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Renewed Green Party a threat to the NDP?


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hmmmmm.....one party taking support from another with similar values.....(sounds kinda familiar) thoughts?

Elizabeth May is a tree-hugger to be reckoned with: If Sierra Club head leads the Greens, the NDP could be in for some trouble

Montreal Gazette

Friday, May 12, 2006

Page: A23

Section: Editorial / Op-Ed

Byline: L. IAN MACDONALD

Column: L. Ian MacDonald

Source: The Gazette

It was a bad day for Jack Layton when Elizabeth May announced she was

running for the leadership of the Green Party.

When it comes to environmental activism, she is the real deal. It's not

unrealistic to suggest that she might double the Green vote to eight per

cent. Most of those votes would come from the cities and Vancouver

Island, and most of that growth would come at the expense of Layton and

the NDP.

"It would serve him right," May was saying in Ottawa on the day of her

announcement, as she waited to go on for a CBC television interview with

Don Newman. "He shouldn't have brought down the government on the first

day of the climate- change conference."

That would be the non-confidence vote of last Nov. 28, the opening day

of the United Nations conference on global warming in Montreal. It was

the 11th Conference of Parties in the Kyoto round, and during nearly two

weeks of marathon sessions, it did some important work that was swamped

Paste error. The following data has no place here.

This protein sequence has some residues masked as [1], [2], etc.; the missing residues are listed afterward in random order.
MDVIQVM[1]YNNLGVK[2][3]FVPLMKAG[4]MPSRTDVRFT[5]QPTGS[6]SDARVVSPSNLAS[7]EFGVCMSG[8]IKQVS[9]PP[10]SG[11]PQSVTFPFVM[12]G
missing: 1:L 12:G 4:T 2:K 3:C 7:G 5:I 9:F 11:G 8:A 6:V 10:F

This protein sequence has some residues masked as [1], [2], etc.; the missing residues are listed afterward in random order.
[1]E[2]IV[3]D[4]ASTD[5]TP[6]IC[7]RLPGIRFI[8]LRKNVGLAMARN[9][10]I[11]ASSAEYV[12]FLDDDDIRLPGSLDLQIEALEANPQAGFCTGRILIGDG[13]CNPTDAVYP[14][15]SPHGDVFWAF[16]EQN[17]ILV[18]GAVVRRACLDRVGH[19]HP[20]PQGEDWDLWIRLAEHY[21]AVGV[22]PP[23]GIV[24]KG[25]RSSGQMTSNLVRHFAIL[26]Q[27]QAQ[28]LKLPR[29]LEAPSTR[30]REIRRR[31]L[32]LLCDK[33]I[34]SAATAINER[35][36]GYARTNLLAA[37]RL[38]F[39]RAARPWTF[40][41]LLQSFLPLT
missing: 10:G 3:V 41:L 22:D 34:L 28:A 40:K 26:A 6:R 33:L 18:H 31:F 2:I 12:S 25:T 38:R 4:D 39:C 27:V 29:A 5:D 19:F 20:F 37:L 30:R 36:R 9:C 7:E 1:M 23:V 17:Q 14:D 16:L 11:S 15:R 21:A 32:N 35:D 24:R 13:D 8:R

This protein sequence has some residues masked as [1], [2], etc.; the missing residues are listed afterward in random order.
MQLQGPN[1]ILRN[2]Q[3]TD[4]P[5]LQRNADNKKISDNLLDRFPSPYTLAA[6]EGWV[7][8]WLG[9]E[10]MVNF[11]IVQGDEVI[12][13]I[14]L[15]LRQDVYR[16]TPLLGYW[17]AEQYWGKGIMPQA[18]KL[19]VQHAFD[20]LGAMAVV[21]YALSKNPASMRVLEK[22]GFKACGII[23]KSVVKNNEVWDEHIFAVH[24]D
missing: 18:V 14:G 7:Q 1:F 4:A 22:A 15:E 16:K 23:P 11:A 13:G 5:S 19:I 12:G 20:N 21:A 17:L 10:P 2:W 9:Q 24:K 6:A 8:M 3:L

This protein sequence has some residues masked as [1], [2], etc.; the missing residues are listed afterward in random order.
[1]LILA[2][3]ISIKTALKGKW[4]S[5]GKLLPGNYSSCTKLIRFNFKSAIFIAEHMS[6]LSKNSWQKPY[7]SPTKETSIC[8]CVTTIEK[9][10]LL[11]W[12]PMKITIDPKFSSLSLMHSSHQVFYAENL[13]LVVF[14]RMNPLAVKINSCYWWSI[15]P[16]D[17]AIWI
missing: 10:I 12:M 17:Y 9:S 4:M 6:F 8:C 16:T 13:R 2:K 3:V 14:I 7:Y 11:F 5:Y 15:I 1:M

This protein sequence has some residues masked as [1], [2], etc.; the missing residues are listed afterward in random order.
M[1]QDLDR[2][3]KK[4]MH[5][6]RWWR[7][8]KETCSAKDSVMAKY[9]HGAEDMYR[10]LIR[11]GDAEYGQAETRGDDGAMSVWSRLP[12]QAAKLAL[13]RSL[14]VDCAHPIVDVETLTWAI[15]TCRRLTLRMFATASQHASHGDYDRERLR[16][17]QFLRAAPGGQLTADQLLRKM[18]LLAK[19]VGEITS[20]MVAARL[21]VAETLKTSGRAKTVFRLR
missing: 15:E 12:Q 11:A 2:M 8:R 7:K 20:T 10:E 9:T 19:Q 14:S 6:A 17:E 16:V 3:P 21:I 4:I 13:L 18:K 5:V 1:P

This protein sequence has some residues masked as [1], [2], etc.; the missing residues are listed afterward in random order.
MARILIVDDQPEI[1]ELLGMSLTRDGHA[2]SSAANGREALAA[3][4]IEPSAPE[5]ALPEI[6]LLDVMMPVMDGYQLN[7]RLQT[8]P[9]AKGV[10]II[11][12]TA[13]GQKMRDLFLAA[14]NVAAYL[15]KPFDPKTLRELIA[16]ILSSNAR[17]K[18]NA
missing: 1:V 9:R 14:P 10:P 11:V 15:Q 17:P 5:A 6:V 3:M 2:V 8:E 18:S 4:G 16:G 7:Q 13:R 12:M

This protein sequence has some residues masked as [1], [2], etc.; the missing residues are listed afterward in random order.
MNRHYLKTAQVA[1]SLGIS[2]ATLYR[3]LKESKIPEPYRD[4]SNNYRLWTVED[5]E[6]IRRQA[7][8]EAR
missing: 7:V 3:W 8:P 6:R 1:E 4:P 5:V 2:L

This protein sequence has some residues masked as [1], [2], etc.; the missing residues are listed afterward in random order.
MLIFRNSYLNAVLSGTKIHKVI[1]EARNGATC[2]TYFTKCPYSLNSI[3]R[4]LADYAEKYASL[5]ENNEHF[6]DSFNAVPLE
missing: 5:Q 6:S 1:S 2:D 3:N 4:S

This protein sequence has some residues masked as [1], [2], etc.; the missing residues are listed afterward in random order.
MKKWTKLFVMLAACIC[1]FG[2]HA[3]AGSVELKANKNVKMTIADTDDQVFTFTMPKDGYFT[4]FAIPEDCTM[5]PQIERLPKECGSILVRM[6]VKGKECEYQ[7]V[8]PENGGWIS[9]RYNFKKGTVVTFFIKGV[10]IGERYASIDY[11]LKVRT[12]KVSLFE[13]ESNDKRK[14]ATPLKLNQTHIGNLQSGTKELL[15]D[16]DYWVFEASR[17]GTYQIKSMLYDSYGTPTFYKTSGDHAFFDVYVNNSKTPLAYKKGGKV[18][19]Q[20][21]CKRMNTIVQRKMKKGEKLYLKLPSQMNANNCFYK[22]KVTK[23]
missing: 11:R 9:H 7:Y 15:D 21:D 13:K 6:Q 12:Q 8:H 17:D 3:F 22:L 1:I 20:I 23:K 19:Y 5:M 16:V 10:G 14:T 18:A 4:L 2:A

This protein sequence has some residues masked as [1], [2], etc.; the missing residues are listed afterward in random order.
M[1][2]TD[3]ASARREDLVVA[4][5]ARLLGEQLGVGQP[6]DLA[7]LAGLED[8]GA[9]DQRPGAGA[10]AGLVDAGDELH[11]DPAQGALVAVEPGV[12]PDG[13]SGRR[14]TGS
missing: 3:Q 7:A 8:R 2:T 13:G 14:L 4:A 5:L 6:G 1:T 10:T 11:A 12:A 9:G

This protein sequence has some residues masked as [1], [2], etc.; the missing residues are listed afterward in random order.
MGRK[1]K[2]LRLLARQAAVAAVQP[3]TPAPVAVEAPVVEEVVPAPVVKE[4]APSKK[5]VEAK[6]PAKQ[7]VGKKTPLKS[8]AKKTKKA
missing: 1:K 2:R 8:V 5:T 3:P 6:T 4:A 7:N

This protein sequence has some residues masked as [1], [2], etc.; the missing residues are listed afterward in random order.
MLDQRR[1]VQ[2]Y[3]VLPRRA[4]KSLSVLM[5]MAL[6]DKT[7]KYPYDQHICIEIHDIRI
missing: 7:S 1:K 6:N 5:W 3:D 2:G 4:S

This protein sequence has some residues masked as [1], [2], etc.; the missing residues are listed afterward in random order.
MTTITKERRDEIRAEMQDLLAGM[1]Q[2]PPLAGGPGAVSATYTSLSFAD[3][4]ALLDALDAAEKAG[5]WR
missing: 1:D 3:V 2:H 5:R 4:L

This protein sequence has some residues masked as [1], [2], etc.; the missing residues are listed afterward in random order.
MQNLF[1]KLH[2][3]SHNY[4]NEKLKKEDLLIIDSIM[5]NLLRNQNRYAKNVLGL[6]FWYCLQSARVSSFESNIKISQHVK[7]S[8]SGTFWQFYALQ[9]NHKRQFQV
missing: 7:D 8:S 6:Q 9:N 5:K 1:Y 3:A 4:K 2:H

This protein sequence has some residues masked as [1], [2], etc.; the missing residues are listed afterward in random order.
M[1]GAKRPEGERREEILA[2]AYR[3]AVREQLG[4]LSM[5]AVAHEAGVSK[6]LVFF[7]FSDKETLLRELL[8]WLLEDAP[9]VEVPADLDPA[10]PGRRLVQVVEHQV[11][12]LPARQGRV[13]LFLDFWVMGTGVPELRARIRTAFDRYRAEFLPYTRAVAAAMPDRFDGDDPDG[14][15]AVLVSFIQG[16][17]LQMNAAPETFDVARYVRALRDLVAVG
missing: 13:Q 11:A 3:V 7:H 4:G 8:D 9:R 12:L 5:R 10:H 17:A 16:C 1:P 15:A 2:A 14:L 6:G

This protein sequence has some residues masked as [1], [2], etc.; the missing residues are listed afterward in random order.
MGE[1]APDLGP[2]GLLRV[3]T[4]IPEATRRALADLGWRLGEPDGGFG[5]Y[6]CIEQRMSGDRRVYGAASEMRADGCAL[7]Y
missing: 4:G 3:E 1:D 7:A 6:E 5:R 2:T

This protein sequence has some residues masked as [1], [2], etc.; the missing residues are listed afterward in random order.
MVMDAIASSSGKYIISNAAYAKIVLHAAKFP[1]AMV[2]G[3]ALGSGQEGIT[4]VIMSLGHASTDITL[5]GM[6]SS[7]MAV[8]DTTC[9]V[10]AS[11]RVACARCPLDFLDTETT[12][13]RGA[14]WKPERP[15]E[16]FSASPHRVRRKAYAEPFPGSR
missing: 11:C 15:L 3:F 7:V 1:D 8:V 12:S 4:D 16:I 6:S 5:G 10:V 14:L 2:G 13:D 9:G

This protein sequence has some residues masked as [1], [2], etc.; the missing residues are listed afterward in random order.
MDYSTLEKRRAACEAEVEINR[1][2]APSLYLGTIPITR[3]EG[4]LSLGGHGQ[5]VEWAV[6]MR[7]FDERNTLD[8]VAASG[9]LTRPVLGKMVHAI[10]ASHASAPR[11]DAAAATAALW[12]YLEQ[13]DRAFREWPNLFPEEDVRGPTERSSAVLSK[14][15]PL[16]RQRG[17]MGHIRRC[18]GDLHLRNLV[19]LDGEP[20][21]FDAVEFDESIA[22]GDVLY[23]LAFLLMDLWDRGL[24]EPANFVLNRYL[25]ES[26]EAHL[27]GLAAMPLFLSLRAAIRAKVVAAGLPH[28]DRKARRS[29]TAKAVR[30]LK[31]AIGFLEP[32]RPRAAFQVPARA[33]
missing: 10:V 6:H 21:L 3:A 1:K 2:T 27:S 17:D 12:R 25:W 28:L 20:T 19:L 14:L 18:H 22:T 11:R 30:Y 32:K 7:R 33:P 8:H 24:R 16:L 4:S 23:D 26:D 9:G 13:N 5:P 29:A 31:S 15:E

by the media coverage of the campaign.

May was there as executive director of the Sierra Club, a post she has

held for 17 years since she left the Mulroney government as special

adviser to the environment minister.

In a movement known for its share of tree-huggers and wingnuts, May has

always been mainstream, working from the inside rather than shouting

from the barricades. If there's an acid- rain accord with the United

States today, she deserves a significant amount of credit for talking it

onto the Mulroney government's agenda.

May could talk the birds down from the trees. She has always refused to

take no for an answer. And she has always been motivated by optimism

rather than driven by zeal. While the shock troops of the environmental

movement are always saying the end is near, she's always saying the

problem can be fixed, as ozone depletion was following the Montreal

Protocol of 1987.

That was a fairly important development since, without a solution, as

she deadpans, we die.

The environment isn't going away as an issue anytime soon. Canada's

Kyoto target of reducing greenhouse-gas emissions to six per cent below

1990 levels by 2008-2012 is unattainable, especially since our emissions

have actually increased by 24 per cent. But if Kyoto is only a process,

the issue of global warming is urgent, especially with the melting of

the polar ice cap, and all that implies for sustainable development and

Arctic sovereignty.

The Harper government will release its climate-change policy in the

fall, and if May becomes leader of the Greens on Aug. 27, the

Conservatives can expect her to make it all about the environment.

The Tories should be concerned because of her eloquence and her ability

to turn science into sound bites, on an issue the public deeply cares about.

The NDP should be concerned because she is a real threat to them on the